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Beans, Snap, Dry, and Lima

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beans

All beans, except lima, are relatively easy to grow in New England. Beans should be planted in well-drained soil to reduce the chances of disease, and should not be repeatedly planted in the same field (rotate every two to three years) because of soil-borne diseases.

Planting should commence only when soil temperatures have reached 60°F. Optimum seed germination occurs at soil temperatures between 70°F and 95°F for snap beans and between 70°F and 85°F for limas. Irrigation may be necessary at time of bloom in order to insure maximum pod set under dry soil conditions. Temperatures above 90°F or below 50°F cause poor pod set.

Snap Beans: Snap beans include wax (yellow) and purple podded as well as green beans and are either bush or pole in growth habit. Pods are flat, oval, or round, depending on cultivar. Good commercial yields for fresh market are 200 bushels or more per acre.

Lima Beans: Lima beans are of minor importance in most areas in New England. Seed germination and plant emergence are likely to be poor if they are planted before soils are warm (65°F or higher). The need to plant late and the days to maturity of available varieties sharply reduce length of the harvest season and restrict production in northern New England. A good yield of shelled lima beans is 3,000 lb/A.

Dry Beans:In recent years, a significant acreage of pea beans and a small, but important, acreage of light red kidney varieties have been grown in northern New England. A good yield is 1,300 lb/A, but 2,200 to 2,500 lb/A is possible.

Spacing and Seeding

Snap Beans: Plants should be spaced 1 1/2” to 2” within rows and 18” to 36” between rows. Use the higher plant population under a more favorable environment. Optimum growth spacing is about 36 sq in per plant. Sow 75 to 100 lb of seed/A (approximately 1/2 lb/100' of row) depending on seed type and percent germination. Plant seed 1” to 2” deep, depending on soil type and/or soil moisture content. Repeat seeding every two to three weeks for a continuous supply.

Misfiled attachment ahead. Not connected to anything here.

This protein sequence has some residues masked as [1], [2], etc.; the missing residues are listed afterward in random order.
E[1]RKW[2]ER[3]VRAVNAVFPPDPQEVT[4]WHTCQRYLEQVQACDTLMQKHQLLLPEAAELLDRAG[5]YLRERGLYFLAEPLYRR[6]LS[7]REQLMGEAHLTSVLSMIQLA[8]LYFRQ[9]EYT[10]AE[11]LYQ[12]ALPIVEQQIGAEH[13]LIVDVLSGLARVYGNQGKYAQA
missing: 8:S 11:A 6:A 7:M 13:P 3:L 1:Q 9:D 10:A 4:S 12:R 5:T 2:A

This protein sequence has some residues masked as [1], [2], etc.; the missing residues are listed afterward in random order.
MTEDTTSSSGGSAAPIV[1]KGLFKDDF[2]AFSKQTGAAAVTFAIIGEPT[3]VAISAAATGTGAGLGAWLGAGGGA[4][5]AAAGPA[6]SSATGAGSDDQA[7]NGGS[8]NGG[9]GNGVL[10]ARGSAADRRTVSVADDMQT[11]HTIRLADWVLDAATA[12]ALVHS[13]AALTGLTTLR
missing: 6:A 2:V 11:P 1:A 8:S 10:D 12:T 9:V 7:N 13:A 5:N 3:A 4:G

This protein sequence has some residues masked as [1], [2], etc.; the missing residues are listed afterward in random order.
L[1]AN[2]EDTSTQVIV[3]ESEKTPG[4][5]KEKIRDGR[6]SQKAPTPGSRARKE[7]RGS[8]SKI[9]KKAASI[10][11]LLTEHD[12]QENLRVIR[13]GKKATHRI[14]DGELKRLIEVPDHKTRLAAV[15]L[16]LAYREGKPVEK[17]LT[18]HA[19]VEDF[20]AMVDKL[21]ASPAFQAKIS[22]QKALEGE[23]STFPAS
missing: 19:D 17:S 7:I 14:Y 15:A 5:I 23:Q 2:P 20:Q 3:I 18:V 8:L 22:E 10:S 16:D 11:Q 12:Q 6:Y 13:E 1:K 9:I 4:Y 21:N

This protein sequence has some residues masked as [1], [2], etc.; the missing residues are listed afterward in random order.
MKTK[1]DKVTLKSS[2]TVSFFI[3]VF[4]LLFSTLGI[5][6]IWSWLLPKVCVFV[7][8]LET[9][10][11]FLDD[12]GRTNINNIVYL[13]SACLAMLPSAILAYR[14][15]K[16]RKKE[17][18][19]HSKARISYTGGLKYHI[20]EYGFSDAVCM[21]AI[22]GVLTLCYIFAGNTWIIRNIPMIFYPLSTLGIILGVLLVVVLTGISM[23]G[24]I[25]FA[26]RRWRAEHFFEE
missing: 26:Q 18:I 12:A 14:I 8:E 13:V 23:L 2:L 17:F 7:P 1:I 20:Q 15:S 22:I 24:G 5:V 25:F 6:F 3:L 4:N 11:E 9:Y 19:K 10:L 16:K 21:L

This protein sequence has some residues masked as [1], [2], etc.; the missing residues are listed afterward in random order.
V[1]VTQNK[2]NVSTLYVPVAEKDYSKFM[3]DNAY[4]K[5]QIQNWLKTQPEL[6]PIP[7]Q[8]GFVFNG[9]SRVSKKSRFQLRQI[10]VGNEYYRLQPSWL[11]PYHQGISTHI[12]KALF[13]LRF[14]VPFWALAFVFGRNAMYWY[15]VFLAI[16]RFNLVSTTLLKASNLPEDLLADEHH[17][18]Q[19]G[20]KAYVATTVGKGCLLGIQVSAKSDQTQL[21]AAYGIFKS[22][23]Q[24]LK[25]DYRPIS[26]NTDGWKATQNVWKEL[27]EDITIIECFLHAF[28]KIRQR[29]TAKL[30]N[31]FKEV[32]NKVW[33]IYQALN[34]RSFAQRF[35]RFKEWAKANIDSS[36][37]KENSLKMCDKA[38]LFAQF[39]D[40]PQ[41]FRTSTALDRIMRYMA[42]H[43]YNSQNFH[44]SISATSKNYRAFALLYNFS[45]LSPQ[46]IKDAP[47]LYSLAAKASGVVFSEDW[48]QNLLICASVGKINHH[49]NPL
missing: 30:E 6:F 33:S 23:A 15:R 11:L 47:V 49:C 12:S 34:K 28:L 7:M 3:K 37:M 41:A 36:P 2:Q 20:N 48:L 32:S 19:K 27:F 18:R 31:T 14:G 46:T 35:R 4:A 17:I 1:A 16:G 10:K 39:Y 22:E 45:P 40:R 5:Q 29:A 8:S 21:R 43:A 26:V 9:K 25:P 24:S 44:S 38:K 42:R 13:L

Pole Beans: Pole beans can be supported by a bean trellis of a large mesh nylon material or large mesh wire fence. Removing the plants from the fence is a chore, however. Economics will allow disposal of the nylon mesh. The traditional manner is to use a four-pole “tepee” method. When using the trellis or fence method, plant seeds 1” to 2” deep, 6” apart, in rows 4’ apart. For the tepee method, plant six to seven seeds around each pole. One lb of seed will plant 240’ of row or around 150 poles.

Lima Beans: Plants should be spaced 2” to 4” within rows and 18” to 36” between rows. Use 40 to 60 lb seed/A (4 to 6 oz/100' of row). Plant 1” deep in moist heavy soils and 2” in dry, sandy soils.

Dry Beans: Plants should be spaced 2” to 3” within rows and 28” to 36” between rows. Rate of seeding depends on seed size, percent germination, time of planting, and row spacing (check seed company recommendations for each cultivar). Plant seed 1” to 2” deep depending on soil type and/or soil moisture content.

Harvest

Hand-picked beans are in demand. Piece rate or share picking (1:1) is suggested for payment. This can increase picker efficiency.

Harvest beans only when the plants or pods are dry, to reduce disease and plant damage. Large snap and dry bean growers should investigate mechanical harvesters. Average yields are 4,000 lb/A (80 lb/100' of row) for bush and 2,500 lb/A (50 lb/100' of row). Dry beans should not be harvested until they have thoroughly matured. Let pods mature on the plants but harvest before the pods dry to the point of shatter. The mature beans should be so hard that you cannot easily bite into the seed.

For Current information on production methods (including varieties, spacing, seeding, and fertility), weed, disease, and insect management, please visit the New England Vegetable Management Guide website

Major disease problems in this crop:

Major insect pests that affect this crop:

Last Updated: 
Jan 14, 2013
Topics: 
Agriculture
Agriculture topics: 
Vegetable Crops
Vegetables